Dani Alves says winning Olympic gold is his greatest achievement in football after Brazil overcame Spain to reign at the Games once again.

Brazil secured back-to-back golds on Saturday, following on from their Rio 2016 triumph with a 2-1 victory after extra time.

Mikel Oyarzabal levelled to bring Spain back into the game after Matheus Cunha's opener but Malcolm came off the bench to capture Olympic glory.

Alves, a three-time Champions League winner who also has six LaLiga titles on his resume, proclaimed Tokyo to be his greatest success in football.

"To be sincere, yes," the 38-year-old responded when asked if this was his greatest prize. "Because the others are every year, and I have competed time and time again, but with this medal, this is my last chance. I won’t make it to Paris.

"This means a lot for me. Everybody trusted in me, and I knew this would be a once-only opportunity, to be able to enjoy this dream. It’s not every day that you become an Olympic athlete, and even less at the age of 38.

"And so I came here like everybody else, as a virgin, to this competition. I came with the boys to live the dream with them. And we have managed it, after a lot of effort and sacrifice, and we are taking the biggest prize back home, back to our people."

Captain Alves and his team-mates were reduced to tears at the full-time whistle as Brazil came out on top in a record-breaking fifth final appearance.

The last trophy missing from his illustrious collection of honours is the World Cup, so could he keep on going for his country?

"I’m a dreamer, a small dreamer, and more than a dreamer, somebody who executes their dreams," he said in response to questions about Qatar 2022.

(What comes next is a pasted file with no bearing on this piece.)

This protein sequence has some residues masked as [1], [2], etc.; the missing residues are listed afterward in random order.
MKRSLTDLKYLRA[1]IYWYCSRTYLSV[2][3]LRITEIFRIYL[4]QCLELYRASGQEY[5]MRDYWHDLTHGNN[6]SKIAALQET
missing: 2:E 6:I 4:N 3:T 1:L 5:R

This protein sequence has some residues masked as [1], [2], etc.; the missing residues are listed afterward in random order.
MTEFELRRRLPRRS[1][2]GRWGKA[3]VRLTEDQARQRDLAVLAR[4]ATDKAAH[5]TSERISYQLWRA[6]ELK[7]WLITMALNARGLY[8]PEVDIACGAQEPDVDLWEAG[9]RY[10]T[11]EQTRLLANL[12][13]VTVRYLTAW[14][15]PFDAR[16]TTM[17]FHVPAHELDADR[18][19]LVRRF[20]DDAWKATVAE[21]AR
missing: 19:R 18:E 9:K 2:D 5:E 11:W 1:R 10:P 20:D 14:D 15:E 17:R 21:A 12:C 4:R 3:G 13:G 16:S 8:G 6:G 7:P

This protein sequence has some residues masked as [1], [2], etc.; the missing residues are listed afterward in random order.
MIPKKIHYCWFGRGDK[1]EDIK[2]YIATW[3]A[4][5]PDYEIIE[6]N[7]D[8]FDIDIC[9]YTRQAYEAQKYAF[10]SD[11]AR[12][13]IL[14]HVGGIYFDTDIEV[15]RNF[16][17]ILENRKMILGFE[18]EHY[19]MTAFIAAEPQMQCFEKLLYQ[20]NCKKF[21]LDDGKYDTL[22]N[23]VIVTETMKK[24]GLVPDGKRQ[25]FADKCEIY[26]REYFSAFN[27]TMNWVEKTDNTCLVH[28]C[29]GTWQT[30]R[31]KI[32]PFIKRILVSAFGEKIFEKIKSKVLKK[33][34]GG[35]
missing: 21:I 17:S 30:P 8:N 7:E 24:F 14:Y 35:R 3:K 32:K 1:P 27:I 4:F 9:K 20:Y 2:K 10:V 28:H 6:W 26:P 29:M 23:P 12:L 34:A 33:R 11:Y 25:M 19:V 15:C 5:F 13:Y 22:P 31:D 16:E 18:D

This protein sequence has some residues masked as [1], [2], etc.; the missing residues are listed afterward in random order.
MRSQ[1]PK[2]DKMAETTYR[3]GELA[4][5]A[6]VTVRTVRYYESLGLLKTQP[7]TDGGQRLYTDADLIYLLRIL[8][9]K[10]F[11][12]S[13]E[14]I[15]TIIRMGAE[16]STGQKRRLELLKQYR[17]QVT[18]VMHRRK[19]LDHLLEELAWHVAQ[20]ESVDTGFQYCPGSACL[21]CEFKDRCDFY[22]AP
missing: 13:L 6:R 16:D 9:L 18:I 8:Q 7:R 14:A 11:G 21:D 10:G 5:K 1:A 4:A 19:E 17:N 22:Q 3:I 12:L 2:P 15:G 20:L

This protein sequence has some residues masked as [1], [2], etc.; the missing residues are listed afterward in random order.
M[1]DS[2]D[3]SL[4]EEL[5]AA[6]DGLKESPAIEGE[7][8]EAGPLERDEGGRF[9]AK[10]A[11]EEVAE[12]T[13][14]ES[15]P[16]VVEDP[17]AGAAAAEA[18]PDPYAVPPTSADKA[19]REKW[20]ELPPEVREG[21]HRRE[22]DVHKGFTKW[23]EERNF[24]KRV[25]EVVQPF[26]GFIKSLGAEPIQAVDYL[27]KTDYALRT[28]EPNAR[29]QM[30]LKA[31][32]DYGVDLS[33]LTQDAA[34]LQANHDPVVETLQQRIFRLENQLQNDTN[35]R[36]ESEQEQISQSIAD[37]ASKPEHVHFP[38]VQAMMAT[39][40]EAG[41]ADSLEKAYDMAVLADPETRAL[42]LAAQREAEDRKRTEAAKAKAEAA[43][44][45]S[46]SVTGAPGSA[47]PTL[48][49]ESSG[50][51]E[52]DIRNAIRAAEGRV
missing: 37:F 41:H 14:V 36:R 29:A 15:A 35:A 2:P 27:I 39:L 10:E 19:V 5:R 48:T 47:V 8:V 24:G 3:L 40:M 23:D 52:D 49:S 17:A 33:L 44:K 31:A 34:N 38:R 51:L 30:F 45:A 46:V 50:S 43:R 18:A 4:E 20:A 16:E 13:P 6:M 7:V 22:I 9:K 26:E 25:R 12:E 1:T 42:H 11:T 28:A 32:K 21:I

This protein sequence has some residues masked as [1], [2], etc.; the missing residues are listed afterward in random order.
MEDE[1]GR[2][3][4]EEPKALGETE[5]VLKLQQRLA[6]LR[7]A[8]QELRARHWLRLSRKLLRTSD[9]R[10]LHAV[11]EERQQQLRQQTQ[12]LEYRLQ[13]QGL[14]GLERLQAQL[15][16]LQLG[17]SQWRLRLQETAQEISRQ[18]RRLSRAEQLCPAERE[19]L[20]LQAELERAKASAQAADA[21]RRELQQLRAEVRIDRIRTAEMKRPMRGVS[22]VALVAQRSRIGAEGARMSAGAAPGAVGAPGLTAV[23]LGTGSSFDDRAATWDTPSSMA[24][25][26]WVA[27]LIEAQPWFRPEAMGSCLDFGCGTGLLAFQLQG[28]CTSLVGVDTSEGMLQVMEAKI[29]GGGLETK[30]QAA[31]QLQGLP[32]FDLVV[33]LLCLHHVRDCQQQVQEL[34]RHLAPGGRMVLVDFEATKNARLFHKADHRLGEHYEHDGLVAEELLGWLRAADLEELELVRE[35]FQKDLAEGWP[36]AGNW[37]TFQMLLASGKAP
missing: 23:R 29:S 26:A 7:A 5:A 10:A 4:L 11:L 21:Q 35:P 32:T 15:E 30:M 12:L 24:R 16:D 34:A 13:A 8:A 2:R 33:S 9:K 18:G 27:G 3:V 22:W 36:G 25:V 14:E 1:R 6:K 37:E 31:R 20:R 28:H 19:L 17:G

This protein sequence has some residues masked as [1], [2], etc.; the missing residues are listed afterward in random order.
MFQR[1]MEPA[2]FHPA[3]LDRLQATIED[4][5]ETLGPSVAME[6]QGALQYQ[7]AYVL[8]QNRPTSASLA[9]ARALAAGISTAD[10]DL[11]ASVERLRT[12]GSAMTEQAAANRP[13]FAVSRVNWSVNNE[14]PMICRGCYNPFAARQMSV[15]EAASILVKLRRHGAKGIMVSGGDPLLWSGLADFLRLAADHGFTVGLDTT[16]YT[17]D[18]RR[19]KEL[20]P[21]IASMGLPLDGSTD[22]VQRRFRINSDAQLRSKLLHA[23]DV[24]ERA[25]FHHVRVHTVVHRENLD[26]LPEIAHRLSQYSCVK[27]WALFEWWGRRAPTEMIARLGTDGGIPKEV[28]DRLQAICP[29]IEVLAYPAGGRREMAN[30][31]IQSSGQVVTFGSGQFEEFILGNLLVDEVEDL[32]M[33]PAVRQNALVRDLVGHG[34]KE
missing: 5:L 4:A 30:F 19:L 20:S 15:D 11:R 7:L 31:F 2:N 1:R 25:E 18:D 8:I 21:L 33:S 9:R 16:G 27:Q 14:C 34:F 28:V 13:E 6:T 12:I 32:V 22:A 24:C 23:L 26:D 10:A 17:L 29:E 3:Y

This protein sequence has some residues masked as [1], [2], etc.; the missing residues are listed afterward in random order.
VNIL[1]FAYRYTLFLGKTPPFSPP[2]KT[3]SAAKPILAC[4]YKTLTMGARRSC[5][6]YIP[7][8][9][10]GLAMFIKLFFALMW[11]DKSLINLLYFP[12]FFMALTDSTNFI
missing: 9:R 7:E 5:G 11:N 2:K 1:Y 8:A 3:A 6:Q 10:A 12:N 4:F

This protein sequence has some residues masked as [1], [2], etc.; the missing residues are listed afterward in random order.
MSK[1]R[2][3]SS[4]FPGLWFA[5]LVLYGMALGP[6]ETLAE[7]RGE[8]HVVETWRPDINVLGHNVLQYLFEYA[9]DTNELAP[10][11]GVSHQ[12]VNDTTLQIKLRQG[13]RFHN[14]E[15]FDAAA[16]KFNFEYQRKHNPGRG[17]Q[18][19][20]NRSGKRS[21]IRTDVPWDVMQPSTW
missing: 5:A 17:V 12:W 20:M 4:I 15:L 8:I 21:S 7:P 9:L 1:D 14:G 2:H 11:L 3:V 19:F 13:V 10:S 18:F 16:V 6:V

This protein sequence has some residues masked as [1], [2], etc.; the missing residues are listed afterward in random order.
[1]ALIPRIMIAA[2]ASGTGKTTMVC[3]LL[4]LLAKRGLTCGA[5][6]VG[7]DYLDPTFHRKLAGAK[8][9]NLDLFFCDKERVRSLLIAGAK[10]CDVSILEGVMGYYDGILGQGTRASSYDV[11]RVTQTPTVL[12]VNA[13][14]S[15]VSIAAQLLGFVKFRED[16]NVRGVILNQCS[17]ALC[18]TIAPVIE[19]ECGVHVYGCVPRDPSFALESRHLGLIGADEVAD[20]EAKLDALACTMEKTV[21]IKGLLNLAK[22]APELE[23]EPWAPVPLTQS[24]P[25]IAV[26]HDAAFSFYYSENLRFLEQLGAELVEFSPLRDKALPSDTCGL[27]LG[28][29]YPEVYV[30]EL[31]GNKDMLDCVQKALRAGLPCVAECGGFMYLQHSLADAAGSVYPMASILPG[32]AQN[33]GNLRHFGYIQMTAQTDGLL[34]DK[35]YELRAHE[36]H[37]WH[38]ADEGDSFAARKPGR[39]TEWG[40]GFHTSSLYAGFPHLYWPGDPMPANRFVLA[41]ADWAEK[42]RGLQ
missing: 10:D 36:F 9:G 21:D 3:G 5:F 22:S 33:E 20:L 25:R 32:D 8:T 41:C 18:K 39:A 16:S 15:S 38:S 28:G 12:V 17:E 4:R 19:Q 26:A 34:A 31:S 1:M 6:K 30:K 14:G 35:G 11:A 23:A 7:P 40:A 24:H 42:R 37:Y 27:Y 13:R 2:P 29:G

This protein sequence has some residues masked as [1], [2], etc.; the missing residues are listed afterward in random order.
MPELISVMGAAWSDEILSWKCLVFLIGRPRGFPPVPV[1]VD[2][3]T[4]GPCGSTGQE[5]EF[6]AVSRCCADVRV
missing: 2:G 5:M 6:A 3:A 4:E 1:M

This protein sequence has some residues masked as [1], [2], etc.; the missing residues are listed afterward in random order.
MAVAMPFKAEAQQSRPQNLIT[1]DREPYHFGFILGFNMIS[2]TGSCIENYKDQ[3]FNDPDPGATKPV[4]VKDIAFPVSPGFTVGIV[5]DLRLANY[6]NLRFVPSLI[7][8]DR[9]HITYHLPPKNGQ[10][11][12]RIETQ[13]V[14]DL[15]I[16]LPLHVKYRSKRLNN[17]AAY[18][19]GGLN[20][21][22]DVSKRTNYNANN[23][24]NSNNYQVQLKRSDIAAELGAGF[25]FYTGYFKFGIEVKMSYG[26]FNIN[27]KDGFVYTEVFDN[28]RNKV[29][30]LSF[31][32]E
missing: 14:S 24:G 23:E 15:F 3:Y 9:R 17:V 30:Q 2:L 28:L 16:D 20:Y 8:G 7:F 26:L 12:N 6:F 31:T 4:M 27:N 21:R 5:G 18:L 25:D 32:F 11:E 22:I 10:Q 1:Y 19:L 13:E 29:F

"The most important thing is to fight, and that’s what I know what to do. I have the drive of a 23-year-old.

"I still want to do big things in football, and have respect for the profession, because when you have respect for your profession, it brings you great things, and which is what I'm living."

Malcom came off the bench to claim gold for Brazil, who beat Spain 2-1 after extra time to defend their Olympic crown.

Mikel Oyarzabal's stunning effort cancelled out Matheus Cunha's opener to force extra time at the International Stadium Yokohama.

There was plenty of drama before normal time was up – Richarlison blazing a penalty over just prior to Cunha's opener before the Everton forward hit the crossbar in the second half, with Oscar Gil and Bryan Gil also hitting the woodwork at the other end.

Yet it was substitute Malcom who ultimately proved decisive, the Zenit winger getting the better of Jesus Vallejo to prod home beyond Unai Simon and seal back-to-back gold medals for Brazil.

Diego Carlos had to clear off the line to prevent an embarrassing own goal in the 16th minute, before Richarlison sliced into the side netting from a tight angle.

The tournament's leading scorer Richarlison should have added to his tally in the 38th minute, after Spain goalkeeper Simon was adjudged to have fouled Cunha on a VAR check, but he lashed his spot-kick well over.

Brazil swiftly recovered, though – Dani Alves doing brilliantly to keep a move alive, with Cunha bringing down the looping ball and arrowing a finish into the bottom-right corner.

Simon redeemed himself with a fine save from Richarlison after the break, parrying the forward's effort onto the underside of the crossbar, and Oyarzabal's wonderful 61st-minute strike subsequently restored parity. 

The woodwork came to Brazil's salvation late on in normal time, Gil's right-wing centre clipping off the bar before Bryan's thunderous effort rattled off the frame of the goal.

Brazil made their fortune count in the 18th minute of extra time, Malcom's turn of pace proving too much for Vallejo, who could only watch on as the former Barcelona man secured their second Olympic gold.

Alves and Co. were in tears at full-time, collapsing on the pitch as Brazil became the fourth team to win successive gold medals in the men's football event, in what was a record-setting fifth final.

Contesting their third Olympic final, Spain – champions in 1992 – had to settle for silver, the medal they won back in 2000.

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